A good mood is catching! We show the learners that teaching them Estonian and interacting with them is something we enjoy. We respond warmly to what they say and foster meaningful dialogue. We are positive and happy and take an interest in our students. We also monitor their moods and, where necessary, do whatever we can to prevent or resolve conflicts. We underscore how effective learning in a group is in acquiring language skills: that way, communicating with fellow students personalises the process and makes it more interesting. The learners become aware of one another’s goals, where they are doing well and what they are struggling with, and can support one another. We nip negativity and anxiety in the bud, in our students and in ourselves, focussing on little victories and happy moments.
Estonian is accessible everywhere. We encourage learners, based on their interests and language levels, to read topical texts, listen to songs and podcasts and dive into Estonian-language media. We prompt them to use their Estonian in everyday communication. We also make use of a wide variety of tasks and activities in lessons based on modern approaches to learning. We show learners how they can study the language on their own and introduce them to (e-)teaching materials, resources and environments designed for that very purpose.
Estonian culture goes beyond its literature, cinema, theatre, museums and folk traditions to take in everyday life in the country, our customs and what it is that makes us who we are. In showcasing our culture, we start with simpler aspects that the students will understand before moving onto deeper and more complex topics. We integrate cultural quirks that set Estonia apart into language lessons in a fun and appropriate way. We go on excursions with our students during our time together to visit cultural sites and attend significant events. In addition to promoting Estonian culture, we consider the identities of our students to be just as important and valuable. We listen to their stories about their mother tongues and cultures, thereby enriching the learning process.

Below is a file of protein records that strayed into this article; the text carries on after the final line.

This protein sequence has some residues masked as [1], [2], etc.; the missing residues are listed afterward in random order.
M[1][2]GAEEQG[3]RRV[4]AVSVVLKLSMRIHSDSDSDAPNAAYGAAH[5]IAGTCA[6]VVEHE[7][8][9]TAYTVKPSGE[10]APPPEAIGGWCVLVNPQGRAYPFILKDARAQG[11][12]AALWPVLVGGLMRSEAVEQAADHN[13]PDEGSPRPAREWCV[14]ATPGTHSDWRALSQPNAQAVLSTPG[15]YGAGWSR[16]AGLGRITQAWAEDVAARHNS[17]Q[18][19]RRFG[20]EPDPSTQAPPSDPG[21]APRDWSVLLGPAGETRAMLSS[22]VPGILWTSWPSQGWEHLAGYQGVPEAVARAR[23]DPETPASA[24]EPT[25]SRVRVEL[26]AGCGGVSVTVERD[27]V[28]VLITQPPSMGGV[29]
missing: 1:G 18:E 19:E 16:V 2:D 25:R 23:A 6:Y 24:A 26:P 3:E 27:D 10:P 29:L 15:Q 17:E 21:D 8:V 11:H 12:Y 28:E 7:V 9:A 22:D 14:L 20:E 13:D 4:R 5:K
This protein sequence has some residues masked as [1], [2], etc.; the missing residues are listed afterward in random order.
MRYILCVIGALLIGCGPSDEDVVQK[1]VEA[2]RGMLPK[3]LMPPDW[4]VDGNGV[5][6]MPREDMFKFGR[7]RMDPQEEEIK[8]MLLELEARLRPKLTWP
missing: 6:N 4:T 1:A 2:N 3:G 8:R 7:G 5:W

It is perfectly normal for students to lack the confidence to communicate and also to lack opportunities to speak Estonian. From the outset, we encourage learners to make the most of other language-learning formats as well: tandem studies, language clubs and cafés, film and discussion nights and the programmes offered by cultural institutions and other organisations. The more diverse the opportunities that students have to practise their Estonian, the more likely they are to achieve their language-learning goals.
We work to improve ourselves by learning new things, taking courses and putting ourselves to the test in new situations. We share our learning experiences with our students and instil in them the belief that learning is a wonderful thing. We talk with our colleagues about our triumphs and the difficulties we have faced, amassing success stories and useful lessons and sharing them within the network of Estonian language teachers. By learning from one another’s experiences, we can make the field of language studies more visible and more inviting to learners.